Rulebooks: Contents

Rulebooks
Mainboard Rules
Definitions and Interpretation
Chapter 1 Introduction
Chapter 2 Equity Securities
Chapter 3 Debt Securities
Chapter 4 Investment Funds
Chapter 5 Structured Warrants
Chapter 6 Prospectus, Offering Memorandum and Introductory Document
Chapter 7 Continuing Obligations
Chapter 8 Changes in Capital
Chapter 9 Interested Person Transactions
Chapter 10 Acquisitions and Realisations
Chapter 11 Takeovers
Chapter 12 Circulars, Annual Reports and Electronic Communications
Chapter 13 Trading Halt, Suspension and Delisting
Chapter 14 Disciplinary and Appeals Procedures, and Enforcement Powers of the Exchange
Appendices
Practice Notes
Report of the Committee and Code of Corporate Governance
Code of Corporate Governance 2018
Catalist Rules
SGX-ST Rules
CDP Clearing Rules
CDP Settlement Rules
DVP Rules [Entire Rulebook has been deleted]
CDP Depository Rules
Futures Trading Rules
SGX-DC Clearing Rules
SIAC DT Arbitration Rules
SIAC DC Arbitration Rules
Archive
Rule Amendments

  Versions
(1 version)
 
Jan 1 2019 onwards

Practice Guidance 7: Level and Mix of Remuneration

A company's remuneration framework should be tailored to the specific role and circumstances of each director and key management personnel (KMP). This ensures an appropriate remuneration level and mix that recognises the performance, potential and responsibilities of these individuals.

Performance-related remuneration schemes should take account of the risk policies of the company, be symmetric with risk outcomes and be sensitive to the time horizon of risks. There should be appropriate and meaningful measures for the purpose of assessing executive directors' and KMP's performance.

Performance should be measurable, appropriate and meaningful so that they incentivise the right behaviour and values that the company supports. For individuals in control functions (e.g. chief financial officer, chief risk officer, head of the internal audit function), performance measures should be principally based on the achievement of the objectives of their functions. While long-term incentive schemes are generally encouraged for executive directors and KMP, the costs and benefits of such schemes should be carefully evaluated. In normal circumstances, offers of shares or grants of options or other forms of deferred remuneration should vest over a period of time. The use of vesting schedules, whereby only a portion of the benefits can be exercised each year, is strongly encouraged. Executive directors and KMP should be encouraged to hold their shares beyond the vesting period, subject to the need to finance any cost of acquiring the shares and associated tax liability.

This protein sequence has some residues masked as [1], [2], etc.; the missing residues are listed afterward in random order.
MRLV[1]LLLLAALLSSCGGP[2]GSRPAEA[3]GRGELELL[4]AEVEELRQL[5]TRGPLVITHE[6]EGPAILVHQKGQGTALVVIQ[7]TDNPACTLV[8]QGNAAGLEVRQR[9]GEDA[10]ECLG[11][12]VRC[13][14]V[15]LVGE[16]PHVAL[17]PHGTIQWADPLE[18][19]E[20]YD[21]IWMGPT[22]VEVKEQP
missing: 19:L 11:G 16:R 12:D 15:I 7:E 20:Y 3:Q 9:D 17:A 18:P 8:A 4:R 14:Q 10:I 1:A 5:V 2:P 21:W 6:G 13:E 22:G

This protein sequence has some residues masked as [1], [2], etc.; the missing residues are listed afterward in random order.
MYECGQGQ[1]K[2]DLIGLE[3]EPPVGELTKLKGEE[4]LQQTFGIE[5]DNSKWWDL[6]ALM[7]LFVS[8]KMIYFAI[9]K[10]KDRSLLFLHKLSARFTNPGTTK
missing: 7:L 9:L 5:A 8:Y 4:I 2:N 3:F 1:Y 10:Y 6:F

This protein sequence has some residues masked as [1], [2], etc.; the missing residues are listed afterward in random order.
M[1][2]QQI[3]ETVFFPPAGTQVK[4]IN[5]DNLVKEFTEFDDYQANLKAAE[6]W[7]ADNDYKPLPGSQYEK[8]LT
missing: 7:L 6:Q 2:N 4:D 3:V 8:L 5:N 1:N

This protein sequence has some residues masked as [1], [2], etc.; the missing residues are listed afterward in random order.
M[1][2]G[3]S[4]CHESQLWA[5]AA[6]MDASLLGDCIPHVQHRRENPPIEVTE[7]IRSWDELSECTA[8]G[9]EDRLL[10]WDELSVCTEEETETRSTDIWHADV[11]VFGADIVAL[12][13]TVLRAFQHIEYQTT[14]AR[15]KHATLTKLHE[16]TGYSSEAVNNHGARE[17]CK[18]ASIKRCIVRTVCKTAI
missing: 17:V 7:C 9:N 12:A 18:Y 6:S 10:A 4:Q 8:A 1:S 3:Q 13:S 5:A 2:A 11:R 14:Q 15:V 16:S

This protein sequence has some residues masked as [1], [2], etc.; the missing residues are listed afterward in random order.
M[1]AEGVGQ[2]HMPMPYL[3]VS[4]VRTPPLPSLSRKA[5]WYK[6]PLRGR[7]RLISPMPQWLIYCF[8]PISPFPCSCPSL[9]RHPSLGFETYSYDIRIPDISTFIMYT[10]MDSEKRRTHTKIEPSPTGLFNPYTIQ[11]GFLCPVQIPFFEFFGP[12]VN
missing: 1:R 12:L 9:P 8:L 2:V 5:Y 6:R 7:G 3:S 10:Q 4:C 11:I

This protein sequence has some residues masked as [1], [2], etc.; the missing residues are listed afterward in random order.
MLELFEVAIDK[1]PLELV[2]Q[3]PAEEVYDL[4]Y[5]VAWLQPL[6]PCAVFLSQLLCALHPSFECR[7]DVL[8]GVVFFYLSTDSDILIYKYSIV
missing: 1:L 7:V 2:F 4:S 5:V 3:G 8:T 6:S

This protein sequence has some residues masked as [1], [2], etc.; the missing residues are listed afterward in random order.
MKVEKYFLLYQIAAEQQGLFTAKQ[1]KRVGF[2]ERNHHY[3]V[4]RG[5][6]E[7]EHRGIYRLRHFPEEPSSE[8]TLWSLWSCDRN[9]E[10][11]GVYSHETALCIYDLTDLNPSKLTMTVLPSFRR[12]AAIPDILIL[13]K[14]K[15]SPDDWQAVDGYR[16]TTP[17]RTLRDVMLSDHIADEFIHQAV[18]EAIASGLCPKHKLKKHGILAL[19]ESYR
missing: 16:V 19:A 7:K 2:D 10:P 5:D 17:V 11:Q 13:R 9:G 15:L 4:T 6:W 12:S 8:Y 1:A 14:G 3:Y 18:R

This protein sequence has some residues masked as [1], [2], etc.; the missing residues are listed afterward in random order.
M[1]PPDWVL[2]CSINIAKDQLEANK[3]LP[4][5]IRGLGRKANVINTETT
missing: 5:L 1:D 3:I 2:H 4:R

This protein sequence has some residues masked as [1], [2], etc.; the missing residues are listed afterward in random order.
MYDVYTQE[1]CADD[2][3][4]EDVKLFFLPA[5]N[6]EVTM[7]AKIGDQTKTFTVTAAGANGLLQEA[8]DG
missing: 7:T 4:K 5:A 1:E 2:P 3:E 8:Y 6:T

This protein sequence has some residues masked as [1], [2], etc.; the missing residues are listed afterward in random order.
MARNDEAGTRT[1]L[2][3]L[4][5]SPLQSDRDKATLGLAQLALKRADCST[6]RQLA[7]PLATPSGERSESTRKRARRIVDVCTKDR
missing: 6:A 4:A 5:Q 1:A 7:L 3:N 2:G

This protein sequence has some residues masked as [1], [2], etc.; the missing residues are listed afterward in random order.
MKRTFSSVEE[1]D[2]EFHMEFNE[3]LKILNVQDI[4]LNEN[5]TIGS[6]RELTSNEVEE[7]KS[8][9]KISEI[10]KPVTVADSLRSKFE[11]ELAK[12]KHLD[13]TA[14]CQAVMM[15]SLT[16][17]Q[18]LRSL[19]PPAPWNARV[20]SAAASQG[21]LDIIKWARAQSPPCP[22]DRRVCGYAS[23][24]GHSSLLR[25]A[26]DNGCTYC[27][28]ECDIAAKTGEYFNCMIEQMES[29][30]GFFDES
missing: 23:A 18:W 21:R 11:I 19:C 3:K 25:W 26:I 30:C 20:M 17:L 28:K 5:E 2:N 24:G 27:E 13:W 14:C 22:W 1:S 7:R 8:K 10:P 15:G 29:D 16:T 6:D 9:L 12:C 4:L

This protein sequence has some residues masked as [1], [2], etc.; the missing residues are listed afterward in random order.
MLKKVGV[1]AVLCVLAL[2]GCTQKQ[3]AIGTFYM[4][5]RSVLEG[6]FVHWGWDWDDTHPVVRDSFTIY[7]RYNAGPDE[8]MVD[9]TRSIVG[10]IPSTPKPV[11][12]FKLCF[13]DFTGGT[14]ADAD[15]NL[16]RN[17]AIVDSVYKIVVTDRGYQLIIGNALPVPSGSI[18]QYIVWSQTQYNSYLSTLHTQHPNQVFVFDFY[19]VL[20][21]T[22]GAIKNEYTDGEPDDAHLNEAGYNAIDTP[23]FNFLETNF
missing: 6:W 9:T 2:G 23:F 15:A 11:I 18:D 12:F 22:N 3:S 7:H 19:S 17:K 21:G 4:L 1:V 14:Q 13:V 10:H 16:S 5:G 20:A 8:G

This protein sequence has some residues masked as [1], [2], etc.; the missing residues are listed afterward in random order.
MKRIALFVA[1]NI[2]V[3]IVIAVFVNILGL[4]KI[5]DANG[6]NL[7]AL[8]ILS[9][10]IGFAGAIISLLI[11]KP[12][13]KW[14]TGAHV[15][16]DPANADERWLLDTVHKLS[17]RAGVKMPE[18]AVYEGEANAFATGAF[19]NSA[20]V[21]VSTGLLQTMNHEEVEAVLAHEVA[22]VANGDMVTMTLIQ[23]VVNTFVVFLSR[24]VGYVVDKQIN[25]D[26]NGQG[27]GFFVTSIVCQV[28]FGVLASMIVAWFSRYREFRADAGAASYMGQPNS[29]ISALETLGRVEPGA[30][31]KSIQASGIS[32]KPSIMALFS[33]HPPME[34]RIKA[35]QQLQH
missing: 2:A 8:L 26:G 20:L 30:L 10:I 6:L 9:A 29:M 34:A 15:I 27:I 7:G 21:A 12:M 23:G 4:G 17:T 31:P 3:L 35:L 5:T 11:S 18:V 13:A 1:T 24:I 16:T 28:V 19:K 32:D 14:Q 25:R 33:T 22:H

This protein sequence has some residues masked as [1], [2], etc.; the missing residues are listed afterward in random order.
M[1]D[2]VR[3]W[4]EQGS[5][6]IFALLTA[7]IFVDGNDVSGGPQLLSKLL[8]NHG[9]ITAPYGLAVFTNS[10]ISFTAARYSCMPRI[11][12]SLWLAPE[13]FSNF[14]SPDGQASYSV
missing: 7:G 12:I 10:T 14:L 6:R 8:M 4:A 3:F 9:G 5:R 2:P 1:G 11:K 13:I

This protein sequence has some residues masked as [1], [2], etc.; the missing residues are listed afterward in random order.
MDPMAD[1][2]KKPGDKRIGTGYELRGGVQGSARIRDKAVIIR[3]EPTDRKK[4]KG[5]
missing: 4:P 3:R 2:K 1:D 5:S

The Remuneration Committee should also consider implementing schemes to encourage non-executive directors (NEDs) to hold shares in the company so as to better align the interests of such NEDs with the interests of shareholders. However, NEDs should not be over-compensated to the extent that their independence may be compromised.

Companies should consider the use of contractual provisions to allow them to reclaim incentive components of remuneration from executive directors and KMP in exceptional circumstances, including for example, misstatement of financial results or misconduct resulting in financial loss to the company.